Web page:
Teekz Yenpasook, a third-year osteopathic medical student at Touro University California- Vallejo, was recently named the 2021 National Student Doctor of the Year by the Council of Osteopathic Student Government Presidents’ (COSGP). Yenpasook was chosen of thousands of student doctors nominated based on his leadership skills, efforts to increase diversity in the medical field, and be the voice of underrepresented communities in healthcare and Solano County. In addition to this great accomplishment, he directs Touro University’s Biotech Academy Summer Internship for high school students, as well as developed courses in LGBTQIA+ Considerations in Healthcare, Structural Incompetency, and Culture Humility within the medical community. While his life may sound ideal on paper now, that wasn’t always the case.
Yenpasook was raised in Oakland by a single-income family household in a lower socioeconomic neighborhood. After having a bumpy upbringing, he was finally on a path that many young adults take part in. He was attending community college, meeting new people, and climbing his way up the Starbucks Coffee business ladder. Then at the young age of 21, his world stopped. He was diagnosed with lymphoma, a blood cancer that affects lymphocytes, a type of white blood cells. The diagnosis led Yenpasook to leave school and his full-time job. He described himself as being both financially and emotionally unstable.
He was enduring chemo treatments every two weeks, which eventually transitioned to intense daily radiation therapy. “I remember always being the youngest person in the chemo clinic,” Yenpasook said. “It gave me a huge perspective on how cancer doesn’t discriminate.”
While receiving his treatments, he was attending support groups. He did cancer walks even though the chemo was making his body weak. “That community is where I found compassion for others with illnesses.” And that is how his interest in the medical field began.
Fortunately, a time came when his treatments were over. He reenrolled in school and transferred to the University of California San Diego’s Physiology and Neuroscience baccalaureate program. He was able to set up a free health clinic in Tijuana, Mexico while still working full-time. Saying he was busy would be an understatement.
“When it came time to transfer to a medical school, I was still working full-time and my grades weren’t great.” He received below satisfactory scores on his Medical College Admission Test (MCAT). He was turning in his applications to medical schools and getting rejection letters in return.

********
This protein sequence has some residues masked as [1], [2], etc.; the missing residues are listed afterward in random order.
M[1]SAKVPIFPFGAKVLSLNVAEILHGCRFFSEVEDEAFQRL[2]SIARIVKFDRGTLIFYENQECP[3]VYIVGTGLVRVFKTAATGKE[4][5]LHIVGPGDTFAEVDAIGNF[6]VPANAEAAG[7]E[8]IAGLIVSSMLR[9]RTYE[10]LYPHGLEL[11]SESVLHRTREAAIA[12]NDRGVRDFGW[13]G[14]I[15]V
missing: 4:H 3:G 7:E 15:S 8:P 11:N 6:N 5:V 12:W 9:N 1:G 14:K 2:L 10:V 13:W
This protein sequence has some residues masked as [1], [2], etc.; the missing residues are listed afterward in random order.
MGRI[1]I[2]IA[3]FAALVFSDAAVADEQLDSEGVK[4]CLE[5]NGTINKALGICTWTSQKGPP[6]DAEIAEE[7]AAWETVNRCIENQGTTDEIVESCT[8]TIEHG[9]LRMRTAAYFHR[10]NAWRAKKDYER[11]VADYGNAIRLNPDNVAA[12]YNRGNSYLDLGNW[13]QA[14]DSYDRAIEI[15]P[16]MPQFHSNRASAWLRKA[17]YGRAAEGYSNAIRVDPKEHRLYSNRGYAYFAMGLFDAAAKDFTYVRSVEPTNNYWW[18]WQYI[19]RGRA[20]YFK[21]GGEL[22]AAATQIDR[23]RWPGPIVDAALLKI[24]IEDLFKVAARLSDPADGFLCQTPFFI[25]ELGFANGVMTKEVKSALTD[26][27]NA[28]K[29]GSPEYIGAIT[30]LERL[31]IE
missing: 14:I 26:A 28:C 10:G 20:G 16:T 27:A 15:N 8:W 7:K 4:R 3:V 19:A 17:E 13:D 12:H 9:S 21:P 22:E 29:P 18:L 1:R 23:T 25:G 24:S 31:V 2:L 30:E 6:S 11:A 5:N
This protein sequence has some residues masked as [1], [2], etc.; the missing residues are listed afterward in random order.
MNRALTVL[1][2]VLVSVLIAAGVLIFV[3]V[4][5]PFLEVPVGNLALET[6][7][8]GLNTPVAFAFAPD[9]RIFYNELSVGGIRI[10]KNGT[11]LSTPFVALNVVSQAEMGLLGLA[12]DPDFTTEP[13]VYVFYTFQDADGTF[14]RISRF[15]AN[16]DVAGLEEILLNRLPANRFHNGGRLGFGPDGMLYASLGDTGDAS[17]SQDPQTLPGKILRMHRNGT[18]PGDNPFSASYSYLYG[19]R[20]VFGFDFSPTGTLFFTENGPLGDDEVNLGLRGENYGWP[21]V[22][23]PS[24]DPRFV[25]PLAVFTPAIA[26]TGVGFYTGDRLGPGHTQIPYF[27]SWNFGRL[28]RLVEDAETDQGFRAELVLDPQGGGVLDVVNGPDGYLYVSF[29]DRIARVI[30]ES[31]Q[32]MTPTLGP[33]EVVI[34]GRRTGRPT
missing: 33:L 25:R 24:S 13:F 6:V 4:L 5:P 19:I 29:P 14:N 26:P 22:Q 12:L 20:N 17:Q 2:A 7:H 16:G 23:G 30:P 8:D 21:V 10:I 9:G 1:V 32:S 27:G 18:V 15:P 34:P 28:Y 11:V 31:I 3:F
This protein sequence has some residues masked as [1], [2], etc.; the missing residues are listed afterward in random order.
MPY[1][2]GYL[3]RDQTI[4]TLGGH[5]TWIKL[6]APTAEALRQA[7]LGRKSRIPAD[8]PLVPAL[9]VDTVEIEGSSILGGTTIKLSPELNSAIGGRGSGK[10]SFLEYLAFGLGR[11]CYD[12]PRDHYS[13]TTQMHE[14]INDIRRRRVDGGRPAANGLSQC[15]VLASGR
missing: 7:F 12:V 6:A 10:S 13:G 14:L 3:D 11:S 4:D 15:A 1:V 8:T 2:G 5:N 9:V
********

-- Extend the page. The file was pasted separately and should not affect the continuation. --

Yenpasook finally had a shot with Touro University’s Master of Science in Medical Health Sciences program in Vallejo. The one-year program is laborious and research-intense, but it increases student’s medical science knowledge base. Students who complete the program with certain benchmarks are guaranteed an interview for admission into the TUC Doctor of Osteopathic Medicine.
“I was lucky to get an interview with the College of Medicine. They heard my story and saw the passion in me. I promised to be an exemplary student and I did not go back on my word.”
Yenpasook found mentorship on campus, through volunteering, and advocacy work. At his time at TUC, he’s helped increased the diversity of the student body and promoted inclusion throughout all aspects of healthcare– including gender, ethnicity, and financial status. During his preclinical years, he served as the Vice President of Admissions in his school’s student body, focusing his term on increasing the representation of minority communities. “I was recruiting more women, people of color, and people in the LGBTQ community to provide more representation in medicine and to Touro’s campus… I believe that doctors who can connect with their patients culturally lead to better healthcare. And I want to see more of that representation here in Solano too.”
He hopes his story will inspire the next generation of both medical students and business leaders. “No matter your upbringing and background, you need to believe in yourself. Do not give up. If you need support, reach out to your friends, mentors, your community, and keep moving forward.” Again, this is coming from a man who grew up in a single-income household, battled cancer, struggled to get into medical school, then went on to win a National Student Doctor of the Year award.
“Teekz Yenpasook exemplifies the values of Touro University – he has demonstrated time and time again his commitment to equality, the practice of osteopathy, and to his fellow man,” said Sarah Sweitzer, TUC CAO and Provost in a press release. “I can’t think of a more worthy recipient of this honor and I look forward to watching Teekz continue to do great things. I know that as a physician, he will be a fierce advocate for his patients and the communities he will work in.”
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